As Napoleon Solo observes in the accompanying image, people have bigger fish to fry.

Despite arguments (“Why are they making an U.N.C.L.E. movie anyway?” or “That’s a spoiler!”), this is actually a great time to be a spy fan. We’ve already had new spy entertainment this year, and “The Year of the Spy” is now kicking into high gear.

So whatever happens in the next few days, weeks and months, remember to enjoy it. The Spy Commander intends to do so.

SPECTRE’s expanded official synopsis

SPECTRE LOGO
The lads at James Bond Radio pointed out that on THE OFFICIAL JAMES BOND WEBSITE there’s now an extended official plot line for SPECTRE, the 24th James Bond film.

Here’s the text from the website. The most spoiler sensitive 007 fans should stop reading now.

Here goes:

A new trailer for SPECTRE, the 24th James Bond adventure, has been released today. A cryptic message from the past sends James Bond on a rogue mission to Mexico City and eventually Rome, where he meets Lucia Sciarra (Monica Bellucci), the beautiful and forbidden widow of an infamous criminal. Bond infiltrates a secret meeting and uncovers the existence of the sinister organisation known as SPECTRE.

Meanwhile back in London, Max Denbigh (Andrew Scott), the new head of the Centre for National Security, questions Bond’s actions and challenges the relevance of MI6, led by M (Ralph Fiennes). Bond covertly enlists Moneypenny (Naomie Harris) and Q (Ben Whishaw) to help him seek out Madeleine Swann (Léa Seydoux), the daughter of his old nemesis Mr White (Jesper Christensen), who may hold the clue to untangling the web of SPECTRE. As the daughter of an assassin, she understands Bond in a way most others cannot.

As Bond ventures towards the heart of SPECTRE, he learns of a chilling connection between himself and the enemy he seeks, played by Christoph Waltz.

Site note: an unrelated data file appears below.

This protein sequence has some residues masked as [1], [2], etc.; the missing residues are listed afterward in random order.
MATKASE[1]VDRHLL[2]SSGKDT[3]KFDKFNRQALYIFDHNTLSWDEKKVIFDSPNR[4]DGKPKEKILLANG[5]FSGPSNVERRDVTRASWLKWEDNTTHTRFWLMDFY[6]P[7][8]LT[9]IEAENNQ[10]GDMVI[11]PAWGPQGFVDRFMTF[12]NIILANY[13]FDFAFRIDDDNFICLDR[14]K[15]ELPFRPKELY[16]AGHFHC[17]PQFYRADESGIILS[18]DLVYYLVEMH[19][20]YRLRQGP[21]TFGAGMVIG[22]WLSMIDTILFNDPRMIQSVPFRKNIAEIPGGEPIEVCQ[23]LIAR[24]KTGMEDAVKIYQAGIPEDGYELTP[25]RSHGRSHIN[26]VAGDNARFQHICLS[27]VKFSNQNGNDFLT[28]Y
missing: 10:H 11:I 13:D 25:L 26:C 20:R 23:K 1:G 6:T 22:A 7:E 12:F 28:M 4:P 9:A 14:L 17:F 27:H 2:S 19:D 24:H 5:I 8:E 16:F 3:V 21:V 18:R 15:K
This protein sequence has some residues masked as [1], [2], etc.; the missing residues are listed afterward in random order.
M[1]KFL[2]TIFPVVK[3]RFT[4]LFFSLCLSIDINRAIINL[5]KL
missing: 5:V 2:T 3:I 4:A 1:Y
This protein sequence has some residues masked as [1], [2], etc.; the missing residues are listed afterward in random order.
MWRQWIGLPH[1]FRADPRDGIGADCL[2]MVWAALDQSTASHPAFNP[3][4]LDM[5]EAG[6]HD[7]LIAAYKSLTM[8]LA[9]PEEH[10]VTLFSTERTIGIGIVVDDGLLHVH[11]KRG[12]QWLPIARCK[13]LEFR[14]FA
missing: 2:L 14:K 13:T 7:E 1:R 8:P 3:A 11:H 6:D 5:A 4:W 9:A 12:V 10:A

As a result, the official Bond website has confirmed a number of items (but certainly not all) that had been viewed as spoilers up until now.

1974: Maibaum’s 1st try at scripting a Moore 007 film

The Man With the Golden Gun poster

The Man With the Golden Gun poster

Richard Maibaum, the veteran 007 screenwriter, wasn’t involved with the launch of the Roger Moore era of James Bond films. He was off doing other things as Tom Mankiewicz scripted Moore’s debut in Live And Let Die.

Maibaum, though, was summoned to return to the fold with The Man With the Golden Gun. Mankiewicz bowed out after after the earlier drafts (he’d be back for later rewrites).

Producer Albert R. Broccoli, doing the heavy lifting for this film the way Harry Saltzman had for Live And Let Die, needed help. He turned to Maibaum, an old associate.

Bond collector Gary Firuta provided a copy of Maibaum’s initial effort, dated Jan. 7, 1974. The title page simply reads, “First draft screenplay by Richard Maibaum,” so there’s no way to tell what Mankiewicz ideas were carried over.

Still, reading the draft, there are significant differences compared with the finished film, which was released for 1974’s Christmas film season. Some of the ideas in Maibaum’s draft are arguably improvements from the final movie, but the draft has other issues.

For example, it seemed pretty much established that Major Boothroyd and Q were one and the same. Desmond Llewelyn, who made his debut in the Maibaum-scripted From Russia With Love, was identified as Boothroyd in that film and known as Q thereafter.

In Maibaum’s draft, after the pre-titles sequence (pretty similar to the final movie), there’s a scene in M’s office. With M are Chief of Staff Bill Tanner and “ballistics expert” Boothroyd.

That’s on page 7. But on page 18 (more in a moment about what happened inbetween), Bond meets with Boothroyd *and* Q. Based on the stage directions, It’s clear that Q, rather than Boothroyd, is the character normally played by Llewelyn. In the final movie, Colthorpe is the ballistics expert and Q is his usual self (after a one-movie hiatus, having not appeared in Live And Let Die).

As in the final film, MI6 has received what appears to be a threat — a golden bullet with 007 inscribed — against its prize agent. M relieves Bond off his current assignment of finding a missing solar energy expert until the matter can be resolved. So now Bond is on the trail of Francisco Scaramanga, the title character.